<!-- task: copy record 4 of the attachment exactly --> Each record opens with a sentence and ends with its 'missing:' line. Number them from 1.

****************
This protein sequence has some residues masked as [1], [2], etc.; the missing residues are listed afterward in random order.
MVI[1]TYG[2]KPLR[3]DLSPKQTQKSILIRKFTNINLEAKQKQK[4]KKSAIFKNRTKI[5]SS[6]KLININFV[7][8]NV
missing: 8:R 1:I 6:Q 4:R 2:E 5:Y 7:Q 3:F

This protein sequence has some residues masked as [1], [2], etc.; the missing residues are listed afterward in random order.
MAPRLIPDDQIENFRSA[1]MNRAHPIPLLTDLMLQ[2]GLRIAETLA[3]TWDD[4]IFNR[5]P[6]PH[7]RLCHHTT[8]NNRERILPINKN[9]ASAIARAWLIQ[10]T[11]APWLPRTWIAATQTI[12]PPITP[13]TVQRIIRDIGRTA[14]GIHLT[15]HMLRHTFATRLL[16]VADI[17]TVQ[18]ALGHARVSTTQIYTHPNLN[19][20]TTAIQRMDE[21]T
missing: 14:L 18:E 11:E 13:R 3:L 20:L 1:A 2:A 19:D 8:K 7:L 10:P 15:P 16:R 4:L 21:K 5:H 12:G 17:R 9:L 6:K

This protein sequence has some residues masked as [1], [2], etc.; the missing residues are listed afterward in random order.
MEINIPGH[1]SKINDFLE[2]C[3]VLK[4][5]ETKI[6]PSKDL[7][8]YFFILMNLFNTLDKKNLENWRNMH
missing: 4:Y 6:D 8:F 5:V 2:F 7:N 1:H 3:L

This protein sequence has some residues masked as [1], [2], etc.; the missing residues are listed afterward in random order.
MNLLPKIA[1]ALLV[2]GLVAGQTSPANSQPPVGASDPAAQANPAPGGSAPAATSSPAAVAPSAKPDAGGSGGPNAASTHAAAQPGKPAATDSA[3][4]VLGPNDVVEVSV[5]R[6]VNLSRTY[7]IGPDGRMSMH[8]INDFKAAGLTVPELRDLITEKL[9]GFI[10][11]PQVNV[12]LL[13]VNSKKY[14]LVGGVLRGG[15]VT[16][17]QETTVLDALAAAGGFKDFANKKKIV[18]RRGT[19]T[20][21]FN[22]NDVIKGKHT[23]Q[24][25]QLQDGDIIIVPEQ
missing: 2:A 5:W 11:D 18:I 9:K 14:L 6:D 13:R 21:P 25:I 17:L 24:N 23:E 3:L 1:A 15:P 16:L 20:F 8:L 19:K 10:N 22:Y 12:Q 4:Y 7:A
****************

This protein sequence has some residues masked as [1], [2], etc.; the missing residues are listed afterward in random order.
MNLLPKIA[1]ALLV[2]GLVAGQTSPANSQPPVGASDPAAQANPAPGGSAPAATSSPAAVAPSAKPDAGGSGGPNAASTHAAAQPGKPAATDSA[3][4]VLGPNDVVEVSV[5]R[6]VNLSRTY[7]IGPDGRMSMH[8]INDFKAAGLTVPELRDLITEKL[9]GFI[10][11]PQVNV[12]LL[13]VNSKKY[14]LVGGVLRGG[15]VT[16][17]QETTVLDALAAAGGFKDFANKKKIV[18]RRGT[19]T[20][21]FN[22]NDVIKGKHT[23]Q[24][25]QLQDGDIIIVPEQ
missing: 2:A 5:W 11:D 18:I 9:K 14:L 6:D 13:R 21:P 25:I 17:L 24:N 23:E 3:L 1:A 15:P 16:L 20:F 8:L 19:K 10:N 22:Y 12:Q 4:Y 7:A